Monkeypox: What you need to know

The latest data from the UK Office of National Statistics reports that there are now 3,017 case of Monkeypox in the UK.

UK nationTotal*Confirmed*Highly Probable*
England2,883 (+153)2,780 (+141)103 (+12)
Northern Ireland25250
Scotland69 (+2)69 (+2)0
Wales40 (+3)40 (+3)0
Total3,017 (+158)2,914 (+146)103 (+12)
Current epidemiological situation as of 8 August 2022

Cases of monkeypox were first confirmed in England on 6th of May 2022 and since then they have been steadily increasing.

Monkeypox is a rare disease that is caused by infection with monkeypox virus. Since May 2022, cases of monkeypox have been reported in multiple countries that do not usually have monkeypox virus in animal or human populations, including the UK. That’s why we need to be concerned.

The UK is using contact tracing, to identify, how and where the monkeypox virus is being transmitted to others.

What does monkeypox look like?

The incubation period for monkeypox is between 5 and 21 days after becoming infected.

Monkeypox infection is usually a self-limiting illness and most people recover within several weeks. However, severe illness can occur in some individuals.

The illness begins with:

  • fever
  • headache
  • muscle aches
  • backache
  • swollen lymph nodes
  • chills
  • exhaustion
  • joint pain

Within 1 to 5 days after the appearance of fever, a rash develops, often beginning on the face then spreading to other parts of the body. This can include the mouth, genitals and anus. The rash changes and goes through different stages before finally forming a scab which later falls off.

An individual is contagious until all the scabs have fallen off and there is intact skin underneath. The scabs may also contain infectious virus material.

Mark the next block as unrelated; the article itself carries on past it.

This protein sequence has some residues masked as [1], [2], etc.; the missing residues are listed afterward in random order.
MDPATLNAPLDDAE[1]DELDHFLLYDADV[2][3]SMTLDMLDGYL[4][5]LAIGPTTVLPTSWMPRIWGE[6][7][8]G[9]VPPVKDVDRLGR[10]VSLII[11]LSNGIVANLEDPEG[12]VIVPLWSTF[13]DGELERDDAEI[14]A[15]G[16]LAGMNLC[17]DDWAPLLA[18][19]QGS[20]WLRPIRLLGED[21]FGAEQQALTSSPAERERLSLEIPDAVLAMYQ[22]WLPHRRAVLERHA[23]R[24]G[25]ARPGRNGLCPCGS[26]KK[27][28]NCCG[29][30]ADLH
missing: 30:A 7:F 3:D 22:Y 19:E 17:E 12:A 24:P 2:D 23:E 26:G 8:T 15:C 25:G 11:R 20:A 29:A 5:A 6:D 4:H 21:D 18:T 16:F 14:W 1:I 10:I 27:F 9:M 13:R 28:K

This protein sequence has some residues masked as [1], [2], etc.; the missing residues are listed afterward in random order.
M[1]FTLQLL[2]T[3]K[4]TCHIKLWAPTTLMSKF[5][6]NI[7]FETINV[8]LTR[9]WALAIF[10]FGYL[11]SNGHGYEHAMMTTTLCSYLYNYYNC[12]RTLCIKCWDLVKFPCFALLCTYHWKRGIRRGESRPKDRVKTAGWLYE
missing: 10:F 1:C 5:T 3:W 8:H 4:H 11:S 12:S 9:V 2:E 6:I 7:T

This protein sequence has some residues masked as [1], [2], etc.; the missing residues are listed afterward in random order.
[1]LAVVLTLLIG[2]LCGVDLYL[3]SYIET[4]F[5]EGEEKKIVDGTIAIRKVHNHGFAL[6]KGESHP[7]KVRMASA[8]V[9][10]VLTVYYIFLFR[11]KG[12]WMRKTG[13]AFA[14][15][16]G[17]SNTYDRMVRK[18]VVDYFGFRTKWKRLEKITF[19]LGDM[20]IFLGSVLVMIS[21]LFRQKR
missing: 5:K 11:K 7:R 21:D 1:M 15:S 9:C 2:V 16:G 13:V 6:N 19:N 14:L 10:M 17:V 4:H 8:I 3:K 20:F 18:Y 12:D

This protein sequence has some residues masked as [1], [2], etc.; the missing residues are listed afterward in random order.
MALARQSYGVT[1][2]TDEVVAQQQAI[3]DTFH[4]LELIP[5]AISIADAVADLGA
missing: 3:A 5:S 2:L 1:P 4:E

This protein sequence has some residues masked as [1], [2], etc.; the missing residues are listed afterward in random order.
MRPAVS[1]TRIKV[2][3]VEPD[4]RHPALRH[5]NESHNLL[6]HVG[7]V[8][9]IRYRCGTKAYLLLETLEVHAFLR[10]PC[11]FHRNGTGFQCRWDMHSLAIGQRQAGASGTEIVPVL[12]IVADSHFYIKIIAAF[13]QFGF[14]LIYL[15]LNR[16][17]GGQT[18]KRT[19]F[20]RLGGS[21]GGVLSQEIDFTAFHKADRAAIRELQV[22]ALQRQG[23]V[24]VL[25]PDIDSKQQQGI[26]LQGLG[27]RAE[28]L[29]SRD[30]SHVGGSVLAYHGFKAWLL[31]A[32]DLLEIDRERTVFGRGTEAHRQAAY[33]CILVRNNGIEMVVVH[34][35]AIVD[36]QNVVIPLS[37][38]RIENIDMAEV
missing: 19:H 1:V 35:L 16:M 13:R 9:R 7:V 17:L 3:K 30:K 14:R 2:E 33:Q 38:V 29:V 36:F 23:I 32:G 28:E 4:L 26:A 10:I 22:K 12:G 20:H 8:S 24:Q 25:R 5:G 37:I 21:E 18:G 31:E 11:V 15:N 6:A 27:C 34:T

How does a person catch monkeypox?

Monkeypox can be passed on from person to person through:

  • any close physical contact with monkeypox blisters or scabs (including during sexual contact, kissing, cuddling or holding hands)
  • touching clothing, bedding or towels used by someone with monkeypox
  • the coughs or sneezes of a person with monkeypox when they’re close to you

What do I do if I think someone has monkeypox?

It is important to contact your GP before visiting your local surgery.

They should stay at home and avoid close contact with other people, including sharing towels or bedding, until you’ve been told what to do.

Tell the person you speak to if the person had close contact with someone who has or might have monkeypox, or if they’ve recently travelled to central or west Africa.

Call 111 for advice if you’re not able to contact a GP.

For most people, they will recover in a few weeks without treatment.

The risk of needing treatment in hospital is higher for:

  • older people
  • young children
  • people with a condition or who are taking a medicine that affects their immune system

Monkeypox is caused by a similar virus to smallpox. The smallpox (MVA) vaccine should give a good level of protection against monkeypox.

The NHS is offering smallpox (MVA) vaccination to people who are most likely to be exposed to monkeypox.

Cases worldwide

2022 Monkeypox Outbreak Global Map 08.08.2022

Click on this link for: WHO Monkeypox Factsheet

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